Nidhi woke up with a start from sleep confused, as several negative thoughts crossed her mind. She felt giddy and could not go back to sleep.
“I felt unsteady and that I would fall down at any moment; I was drenched in sweat.”
“All of a sudden, I felt a tremendous wave of mindless fear. My heart was pounding. It resonated in my ears. My chest began to pain and breathing was an effort. I thought I was going to die.”
“I have that awful feeling in the pit of my stomach and am terrified that I’m going to suffer another panic attack, or some terrible thing is going to happen and I dread stepping out of my house.”
These are but a few people describing their experience of a panic attack. In reality, many people frequently experience panic and live their lives, avoiding situations that frighten them.
To put it simply, a panic attack is the result of adrenaline surging into the bloodstream. A message of fear sends a signal to the adrenal glands that there is an emergency. They, in turn, release adrenaline that gives the body a heightened ability to respond to emergencies. This emergency response causes physical symptoms many misinterpret.
What are these symptoms?
Some symptoms of panic attacks include palpitation, rapid heart rate, profuse sweating, chest pain or discomfort (very often the affected person feels he is in for a heart attack, as it mimics every symptom of it), trembling and shaking, shortness of breath, difficulty in breathing (mimicking asthmatic attacks), abdominal distress, dizziness and light-headedness, derealisation (feeling detached from oneself), fear of losing control of oneself, of dying or being attacked, numbness or a tingling sensation, loss of bladder control and alternating chills and hot flushes.
Whatever the symptom, a panic attack is traumatising to the victim. Sometimes, the symptoms may mimic the genuine ones, but their impact is quite realistic and debilitating.
One may have only one or two panic attacks in a lifetime. But, if one has had several attacks and spent long periods in constant fear of another, due to the physical and emotional impact the attack may have had, it may be a chronic condition called panic disorder.
Panic attacks were once dismissed as nerves or stress, but they're now recognised as a real medical condition. A person undergoing a panic attack very often feels he/she is having a heart attack. Unexpected panic attacks can result in a persistent fear of repeated attacks.
Panic disorders are different from panic attacks in the sense that they are resultant from several panic attacks. These definitely need medical help.
The emotional status of the person is very important when it comes to how seriously the nature and intensity of the panic disorder affects him.
People with depression may also be more inclined to experience one or more panic attacks due to their vulnerable state of mind, and may not be able to define the symptoms properly.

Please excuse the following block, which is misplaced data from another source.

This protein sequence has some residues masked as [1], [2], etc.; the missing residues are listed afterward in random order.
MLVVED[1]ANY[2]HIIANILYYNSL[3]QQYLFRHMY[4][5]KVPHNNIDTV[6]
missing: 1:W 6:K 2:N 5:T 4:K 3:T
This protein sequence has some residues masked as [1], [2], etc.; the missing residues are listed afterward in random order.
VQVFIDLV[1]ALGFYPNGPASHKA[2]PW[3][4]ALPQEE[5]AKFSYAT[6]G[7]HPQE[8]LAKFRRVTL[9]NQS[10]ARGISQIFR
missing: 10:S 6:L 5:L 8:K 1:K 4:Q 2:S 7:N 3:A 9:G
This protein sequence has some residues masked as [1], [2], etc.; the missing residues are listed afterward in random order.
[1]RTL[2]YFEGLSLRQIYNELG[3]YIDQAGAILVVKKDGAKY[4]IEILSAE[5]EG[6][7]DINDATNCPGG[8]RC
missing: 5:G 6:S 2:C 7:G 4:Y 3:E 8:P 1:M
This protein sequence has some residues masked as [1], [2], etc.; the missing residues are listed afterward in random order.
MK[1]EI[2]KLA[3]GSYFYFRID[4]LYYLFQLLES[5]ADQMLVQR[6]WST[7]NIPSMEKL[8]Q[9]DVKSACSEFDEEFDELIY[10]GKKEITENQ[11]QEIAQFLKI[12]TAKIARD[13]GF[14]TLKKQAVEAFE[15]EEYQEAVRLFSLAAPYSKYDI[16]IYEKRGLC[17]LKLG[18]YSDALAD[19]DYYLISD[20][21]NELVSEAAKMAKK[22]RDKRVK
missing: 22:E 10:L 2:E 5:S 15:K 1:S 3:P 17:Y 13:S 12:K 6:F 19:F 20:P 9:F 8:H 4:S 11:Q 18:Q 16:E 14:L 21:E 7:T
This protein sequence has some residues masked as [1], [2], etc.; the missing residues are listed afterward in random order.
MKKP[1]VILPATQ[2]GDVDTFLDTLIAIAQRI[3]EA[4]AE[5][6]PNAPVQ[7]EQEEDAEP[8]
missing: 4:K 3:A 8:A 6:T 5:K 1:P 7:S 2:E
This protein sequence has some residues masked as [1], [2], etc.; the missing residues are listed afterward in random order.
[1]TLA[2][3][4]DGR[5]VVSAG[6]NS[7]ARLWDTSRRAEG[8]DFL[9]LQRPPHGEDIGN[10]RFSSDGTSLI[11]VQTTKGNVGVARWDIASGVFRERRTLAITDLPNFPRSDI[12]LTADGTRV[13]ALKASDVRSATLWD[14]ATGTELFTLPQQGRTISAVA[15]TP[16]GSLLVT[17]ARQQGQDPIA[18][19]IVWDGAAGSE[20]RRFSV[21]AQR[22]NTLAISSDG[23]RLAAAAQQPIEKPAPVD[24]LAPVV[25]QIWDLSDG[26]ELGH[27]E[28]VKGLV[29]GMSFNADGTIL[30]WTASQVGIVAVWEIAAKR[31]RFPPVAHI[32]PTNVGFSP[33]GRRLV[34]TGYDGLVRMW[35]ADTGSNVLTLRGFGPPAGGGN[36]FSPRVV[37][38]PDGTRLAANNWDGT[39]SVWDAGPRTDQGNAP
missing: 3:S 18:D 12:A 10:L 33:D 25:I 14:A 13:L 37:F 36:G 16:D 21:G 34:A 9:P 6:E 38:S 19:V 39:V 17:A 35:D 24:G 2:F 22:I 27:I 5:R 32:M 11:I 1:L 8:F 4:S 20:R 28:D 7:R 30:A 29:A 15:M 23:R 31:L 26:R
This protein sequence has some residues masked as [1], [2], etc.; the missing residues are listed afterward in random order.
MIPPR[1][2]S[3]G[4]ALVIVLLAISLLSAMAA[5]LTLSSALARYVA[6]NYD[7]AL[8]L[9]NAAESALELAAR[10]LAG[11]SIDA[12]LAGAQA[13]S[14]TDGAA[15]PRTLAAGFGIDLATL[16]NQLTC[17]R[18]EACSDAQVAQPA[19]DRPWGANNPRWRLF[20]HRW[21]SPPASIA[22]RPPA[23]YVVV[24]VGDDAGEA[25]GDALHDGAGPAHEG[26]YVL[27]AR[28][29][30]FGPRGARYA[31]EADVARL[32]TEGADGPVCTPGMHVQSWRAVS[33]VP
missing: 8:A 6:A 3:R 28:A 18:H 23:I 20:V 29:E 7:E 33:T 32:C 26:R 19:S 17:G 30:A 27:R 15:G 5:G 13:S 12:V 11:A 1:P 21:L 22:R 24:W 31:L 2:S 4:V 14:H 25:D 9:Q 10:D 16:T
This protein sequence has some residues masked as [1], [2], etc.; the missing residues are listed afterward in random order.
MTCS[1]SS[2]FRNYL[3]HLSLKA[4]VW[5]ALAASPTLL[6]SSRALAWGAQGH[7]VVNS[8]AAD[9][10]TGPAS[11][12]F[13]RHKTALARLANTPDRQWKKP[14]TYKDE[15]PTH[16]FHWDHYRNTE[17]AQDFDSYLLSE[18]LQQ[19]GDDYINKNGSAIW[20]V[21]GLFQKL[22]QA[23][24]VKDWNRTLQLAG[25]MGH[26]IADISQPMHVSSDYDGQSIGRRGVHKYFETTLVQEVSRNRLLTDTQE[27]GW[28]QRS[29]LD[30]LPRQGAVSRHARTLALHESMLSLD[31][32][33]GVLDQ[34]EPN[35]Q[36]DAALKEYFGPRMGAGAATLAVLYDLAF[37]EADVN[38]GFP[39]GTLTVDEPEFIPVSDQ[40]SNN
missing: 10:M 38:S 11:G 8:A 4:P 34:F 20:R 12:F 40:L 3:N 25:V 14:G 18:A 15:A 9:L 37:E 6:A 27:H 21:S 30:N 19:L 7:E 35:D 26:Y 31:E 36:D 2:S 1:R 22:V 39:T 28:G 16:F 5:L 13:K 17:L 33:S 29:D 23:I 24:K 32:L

If the panic attacks are not dealt with appropriately, the person might think he/she is becoming mentally unsound and turn paranoid. This, in turn, will create more anxiety, triggering panic attacks.
Panic disorder may also occur with agoraphobia. This means the person is anxious about being in places or situations from which escape might be difficult or in which help may not be available in the event of a panic attack.
Once people have a panic attack, they may develop irrational fears, called phobias, about the situations they are in during the attacks and begin to avoid them. That, in turn, may reach a point where the mere idea of doing things that preceded the first panic attack triggers terror; so, a person with panic disorder is, at times, unable to even drive or step out of the house.
The victim associates a particular place or event with the previous attacks, and fears exposure to the same place or event. As the number of such events and places of their occurrence increase, the victim finds it difficult to move out of a confined ‘secure place’ within the house.
The symptoms of panic disorder in adolescents are almost similar to what adults experience. However, younger children are less likely to display symptoms that involve ways of thinking (cognitive symptoms). For example, attacks in children may result in the child's grades declining, decreased school attendance, etc.
Combating the problem
The onset of a panic attack can be recognised by the victim as they have experienced it before.
As soon as you feel the onset of an attack, relax. Take a deep breath and breathe out slowly.
Stop negative thinking. Avoid thinking that you are having a heart attack or that you are going to fall, or faint.
Use coping statements and auto suggestion:
Convince yourself that you are not having a heart attack and that you are only in the grip of fear. Tell yourself ‘this is not a heart attack, I am only being held captive by my fear.
Accept your feelings. Understand and accept that it is not abnormal to have feelings of fear. And, develop the ability to control your reaction to these feelings.
Panic attack? Deal with it in stages
1. Recognise the symptoms
2. The fear associated with it
3. The reaction to the fear
4. Experiencing the attack itself
5. The impact of the attack
However, when the symptoms are very severe and frequent; it is best to seek professional help.